Formally tasting a vodka or gin is a great way to get a really focused experience of its taste, mouth feel and bouquet. This does not necessarily involve wearing a bow tie or ball gown – rather, it’s all about serving and tasting the spirit in the right way.
Formal tasting is a popular method among vodka taste testers and reviewers. It’s also part of the job for panellists at competitions such as the World Vodka Awards, Great Taste Awards and the IWSC, all of whom have kindly granted awards to Wild Knight spirits.
The tasting process we’re about to take you through works equally well for either vodka or gin. For brevity’s sake, we’re going to start referring to both spirits as vodka from here on, because all gin starts out life as vodka.
How cold do you like your vodka? It’s a question that divides spirit-lovers around the world.
You’ll often hear it said that the best way to prepare vodka is to put it in the freezer for several hours before drinking.
There’s science to support this argument. The more a spirit is cooled, the more viscous it becomes, and so a very cold vodka should have relatively high viscosity. This property can give the spirit a smoother, richer mouth feel.
Some people say serving vodka very cold helps mask the harshness of the drink. In our view, this advice doesn’t really apply to the sorts of premium vodka that you’d go out of your way to taste. Good vodka should be smooth and drinkable, however you serve it.
At the other end of the vodka prep spectrum, some say vodka is best served neat and at room temperature.This can be a good approach for fully highlighting the flavours of the spirit.
Our preferred way of preparing Wild Knight Premium English Vodka is to chill it slightly, then serve it neat or over a single ice cube. This provides an ideal balance of flavour, viscosity and refreshment.
With all that said, how cold to serve vodka really is a matter of personal taste. Prepare yours as you like it.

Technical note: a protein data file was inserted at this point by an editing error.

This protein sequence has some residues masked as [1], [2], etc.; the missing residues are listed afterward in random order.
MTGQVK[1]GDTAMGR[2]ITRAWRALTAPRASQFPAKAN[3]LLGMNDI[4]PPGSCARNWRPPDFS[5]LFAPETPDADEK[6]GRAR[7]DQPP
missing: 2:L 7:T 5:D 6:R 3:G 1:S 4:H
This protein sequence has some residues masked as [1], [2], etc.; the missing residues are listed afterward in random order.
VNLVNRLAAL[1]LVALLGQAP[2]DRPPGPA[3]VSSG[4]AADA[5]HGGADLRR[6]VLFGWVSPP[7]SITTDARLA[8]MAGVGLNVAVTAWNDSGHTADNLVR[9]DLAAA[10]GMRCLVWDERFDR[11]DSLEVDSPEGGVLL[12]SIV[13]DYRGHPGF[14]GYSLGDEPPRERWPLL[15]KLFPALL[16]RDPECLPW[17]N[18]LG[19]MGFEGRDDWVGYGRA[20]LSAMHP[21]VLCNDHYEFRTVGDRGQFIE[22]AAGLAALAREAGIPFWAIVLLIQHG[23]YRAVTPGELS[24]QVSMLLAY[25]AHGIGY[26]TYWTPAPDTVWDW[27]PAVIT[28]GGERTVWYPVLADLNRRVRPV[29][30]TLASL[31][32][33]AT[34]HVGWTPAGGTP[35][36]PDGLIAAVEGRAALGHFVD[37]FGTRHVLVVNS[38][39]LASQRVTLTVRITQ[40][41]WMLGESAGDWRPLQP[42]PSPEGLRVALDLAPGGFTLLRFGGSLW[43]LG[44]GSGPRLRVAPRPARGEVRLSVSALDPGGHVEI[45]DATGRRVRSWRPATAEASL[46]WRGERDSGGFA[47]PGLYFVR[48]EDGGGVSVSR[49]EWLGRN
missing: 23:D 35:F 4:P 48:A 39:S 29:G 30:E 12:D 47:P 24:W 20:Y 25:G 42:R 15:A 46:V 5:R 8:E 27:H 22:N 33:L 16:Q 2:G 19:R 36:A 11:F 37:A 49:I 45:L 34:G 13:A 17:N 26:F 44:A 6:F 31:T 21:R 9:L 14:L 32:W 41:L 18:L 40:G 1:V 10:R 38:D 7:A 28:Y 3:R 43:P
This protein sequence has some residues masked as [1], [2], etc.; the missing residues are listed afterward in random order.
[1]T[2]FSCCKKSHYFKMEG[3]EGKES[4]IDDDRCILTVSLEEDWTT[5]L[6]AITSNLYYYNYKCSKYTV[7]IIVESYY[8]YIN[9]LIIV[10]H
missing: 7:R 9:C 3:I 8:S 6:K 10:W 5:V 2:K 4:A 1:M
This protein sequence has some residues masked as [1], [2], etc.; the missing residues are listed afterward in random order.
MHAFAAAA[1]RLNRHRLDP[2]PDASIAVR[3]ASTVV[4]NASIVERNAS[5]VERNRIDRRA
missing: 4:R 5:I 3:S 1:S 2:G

Using an appropriate glass is important in vodka tasting. Fortunately, there are plenty of vessels that fit the bill.To properly taste a premium vodka, you’ll need to smell its bouquet, too. To ensure you can do this, you’ll want a glass that gives you enough space to get your nose over the spirit. Good options include martini glasses, lowball glasses and just about anything else with a wide aperture. For a refreshing drink, you may choose to chill your glass before pouring.
It’s always a good idea to cleanse your palate before tasting a vodka or gin. Flavours from other food and drink you’ve consumed through the day can linger in the mouth and change how a spirit tastes. They need to be neutralised in order to ensure a “true” taste of the spirit.
A wide variety of foodstuffs have palate cleansing properties. Choose one or more of the following to nibble before you drink:
If none of these options appeal, you could make do with swilling some water in your mouth instead. This probably won’t cleanse your palate fully, but it will help.
Now for the fun part!
Tasting vodka is all about taking your time, paying attention to your senses and savouring the spirit.
First, swirl the vodka in the glass and take a good smell of it from close range. Try to pick up on the aroma notes, from alcohol to grains and botanicals.